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Scuzzie
02-09-12, 01:47 PM
Has anyone installed the Galahad grids?

They look like they may be a solution for me for a wash bay area and also my muddy gateways.

Brett Parbury has apparently installed at his place

I cant really find other info on the net, but was wondering how much it costs, and how easy is it to install (could I do myself?)

Bug
03-09-12, 09:22 AM
Never heard of them Scuzzie, do you have a link for folks to look at?

Roseglen
03-09-12, 09:29 AM
We used the grid that Eco bedding imported about 4 years ago at our old property in the stable yards. It was fantastic. It's not overly cheap to do as you still need to put road base down to level area then the grid, then small rocks or fines then your surface. It certainly fixed our boggy yard problem though.

lisaqg
03-09-12, 10:02 AM
Google is a great friend :D

http://www.galahadgroup.com.au/diamond-grid.aspx

Candy
03-09-12, 10:21 AM
We had a look at the website a couple of weeks ago - for my stable yards Scuzzie. Hubby wasn't convinced for the price. Not super expensive I don't suppose but I would like to see them installed somewhere before I went ahead.

Scuzzie
03-09-12, 07:17 PM
Thanks for the responses, I didn't get the chance to call from work today - one of the joys of working in an open plan office - its open!

Just trying to find the cheapest (but not nastiest) option for a washbay/tie up area, as I have nothing.

pejelo
03-09-12, 07:53 PM
I recently asked for a price on them Scuzzie & was quoted $28/sq.m at the depot. I would imagine they'd give you a washbay sized area a little cheaper than concrete with the bonus of being able to move them later if needed. Look like they'd be a simple DIY option (compared to concreting).

bluestone
04-09-12, 07:06 PM
I have just built a new stable block and have been trying to decide what to put on the floor of the boxes. I was going to do bricks with the holes facing up, then filling with sand. I read this thread and had a look at the Galahad flooring and love it. Got a quote for 3 boxes 4x4m, $1200 + $88 delivery. So my new floor is on its way and boys should be in their new beds in a week. Thanks for the thread and solving my dilemma.

Scuzzie
04-09-12, 07:45 PM
thats lovely bluestone - I am very jealous.

i too rang today - I figured I would need probably 3 x 3 metre wash/tie up. so 9sq metres. I think I was quoted just over $26 sqm so around $230. They recommended filling with about 1/2 cubic metre of 7/14 gravel, haven't got a quote on this yet.

He said I could smooth out an area, drop the grids on, and fill and it should be fine!

Sounds a bit easier than concrete

pejelo
08-12-12, 12:58 PM
Those of you that went ahead with the grids, how did they work out? I'm close to putting up our stable block & was keen on these for the floors in the stables instead of concrete. Any feedback greatly appreciated.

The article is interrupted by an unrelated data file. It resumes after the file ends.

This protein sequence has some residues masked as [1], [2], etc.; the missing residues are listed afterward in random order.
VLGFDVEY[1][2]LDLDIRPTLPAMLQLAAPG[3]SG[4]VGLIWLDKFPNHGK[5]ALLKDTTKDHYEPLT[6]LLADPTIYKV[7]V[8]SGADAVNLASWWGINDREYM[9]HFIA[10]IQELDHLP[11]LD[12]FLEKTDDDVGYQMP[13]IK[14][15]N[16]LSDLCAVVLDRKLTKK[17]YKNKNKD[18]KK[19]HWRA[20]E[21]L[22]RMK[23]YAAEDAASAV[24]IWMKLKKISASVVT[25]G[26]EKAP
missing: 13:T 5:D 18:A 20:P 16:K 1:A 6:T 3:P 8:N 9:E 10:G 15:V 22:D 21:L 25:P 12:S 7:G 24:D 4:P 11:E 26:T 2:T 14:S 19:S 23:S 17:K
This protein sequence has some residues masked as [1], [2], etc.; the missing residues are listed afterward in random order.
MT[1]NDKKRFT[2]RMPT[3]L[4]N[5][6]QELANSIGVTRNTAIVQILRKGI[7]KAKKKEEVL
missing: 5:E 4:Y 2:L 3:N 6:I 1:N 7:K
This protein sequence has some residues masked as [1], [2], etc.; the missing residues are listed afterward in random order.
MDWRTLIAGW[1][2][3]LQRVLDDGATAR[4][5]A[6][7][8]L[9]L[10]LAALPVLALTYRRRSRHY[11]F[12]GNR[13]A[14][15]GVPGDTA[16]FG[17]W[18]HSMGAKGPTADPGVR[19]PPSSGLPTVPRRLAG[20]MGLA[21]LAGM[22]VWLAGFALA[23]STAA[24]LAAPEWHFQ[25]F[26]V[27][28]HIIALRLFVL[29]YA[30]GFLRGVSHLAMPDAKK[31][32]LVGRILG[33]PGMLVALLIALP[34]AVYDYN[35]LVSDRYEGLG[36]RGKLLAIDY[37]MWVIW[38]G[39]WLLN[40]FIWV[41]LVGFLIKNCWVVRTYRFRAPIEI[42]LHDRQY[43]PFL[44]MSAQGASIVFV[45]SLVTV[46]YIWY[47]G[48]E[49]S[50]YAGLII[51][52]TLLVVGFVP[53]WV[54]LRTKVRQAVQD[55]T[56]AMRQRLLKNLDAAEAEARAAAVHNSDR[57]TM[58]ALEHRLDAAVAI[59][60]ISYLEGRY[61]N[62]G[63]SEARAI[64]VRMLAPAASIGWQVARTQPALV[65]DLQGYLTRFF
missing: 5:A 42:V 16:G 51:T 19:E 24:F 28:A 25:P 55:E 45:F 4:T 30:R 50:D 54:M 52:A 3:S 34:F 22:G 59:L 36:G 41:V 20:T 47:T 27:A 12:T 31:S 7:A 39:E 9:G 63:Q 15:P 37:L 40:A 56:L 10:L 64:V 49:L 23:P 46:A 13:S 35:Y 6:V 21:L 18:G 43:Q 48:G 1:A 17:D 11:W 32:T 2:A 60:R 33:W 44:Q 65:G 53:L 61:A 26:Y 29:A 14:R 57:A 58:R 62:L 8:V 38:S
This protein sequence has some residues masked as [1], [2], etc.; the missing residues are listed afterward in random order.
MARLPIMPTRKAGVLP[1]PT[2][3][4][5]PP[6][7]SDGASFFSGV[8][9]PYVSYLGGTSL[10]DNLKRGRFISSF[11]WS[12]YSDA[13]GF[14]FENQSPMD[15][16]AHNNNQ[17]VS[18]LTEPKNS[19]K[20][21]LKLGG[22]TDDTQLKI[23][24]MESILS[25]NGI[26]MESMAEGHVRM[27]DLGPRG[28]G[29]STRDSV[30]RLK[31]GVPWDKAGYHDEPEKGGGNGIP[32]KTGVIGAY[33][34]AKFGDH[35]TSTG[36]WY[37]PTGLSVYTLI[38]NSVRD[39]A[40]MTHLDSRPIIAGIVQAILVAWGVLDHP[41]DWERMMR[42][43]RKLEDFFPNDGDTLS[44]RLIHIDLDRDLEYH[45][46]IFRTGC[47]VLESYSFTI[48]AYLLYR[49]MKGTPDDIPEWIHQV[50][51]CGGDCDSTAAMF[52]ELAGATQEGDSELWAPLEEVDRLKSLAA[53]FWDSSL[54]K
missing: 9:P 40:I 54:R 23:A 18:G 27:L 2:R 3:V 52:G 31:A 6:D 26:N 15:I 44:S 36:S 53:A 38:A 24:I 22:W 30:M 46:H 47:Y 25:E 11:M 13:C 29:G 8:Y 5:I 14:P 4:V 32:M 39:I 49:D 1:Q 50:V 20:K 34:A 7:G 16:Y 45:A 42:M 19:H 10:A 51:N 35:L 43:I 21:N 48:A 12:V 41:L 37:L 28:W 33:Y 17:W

deliveryhorse
08-12-12, 01:20 PM
we spoke to the guys at Equitana about using the grids for our round yard but is too expensive and they were both not sure if the grids would suit our situation.
The grids are like a hard plastic with little raised squares (not hard rubber as I thought), my feeling was a horse with shoes would easily snap those raised bits off....but they assured me that the grids are totally guaranteed. They assured me that these have been tested at mines where 100ton dump trucks are used however dump trucks have rubber tyres and not steel shoes with a horses stopping/starting/spinning and galloping around - especially a breaker could catch the shoes.
For a horse wash they would be fine.

kbauer
09-12-12, 07:03 AM
Deliveryhorse we had a very similar product to this on the indoor and outdoor arena surfaces at the dressage stable I worked at here in Germany. It was great for drainage, but if you were lunging a horse on the surfaces you needed to make sure there was ample surface covering the grid stuff. If the horses shoes hit the grid while going at a canter they very often slipped over. The grid plastic and the shoes + momentum was a bad combo. Although, so long as the arena was often harrowed and never simply lunged on the same circle (hence exposing some of the grids) then it was ok.

pgr
09-12-12, 12:39 PM
that might be ideal in my backyard non grassed area the equivalent of the Simpson desert, not a blade of grass due to too much dog traffic. 3 active pointers.
If l put that down, top it with soil and grass seeds, wonder if that would be enough protection for the grass not be be churned up by dog feet.

pejelo
09-12-12, 08:55 PM
Bump - in the hope that Bluestone pops in.

black&white
09-12-12, 10:43 PM
hi scuzzie.
we have used a simular product called jacmax (??) for a section of our dairy cow laneway leading into the dairy.
Its was put into place in late may 2011.
it has 40 mm drainage gravel then the mating. the mating was then filled with limestone sand.with a couple of inch coverage, and rolled over wither a roller.
it has held up very well.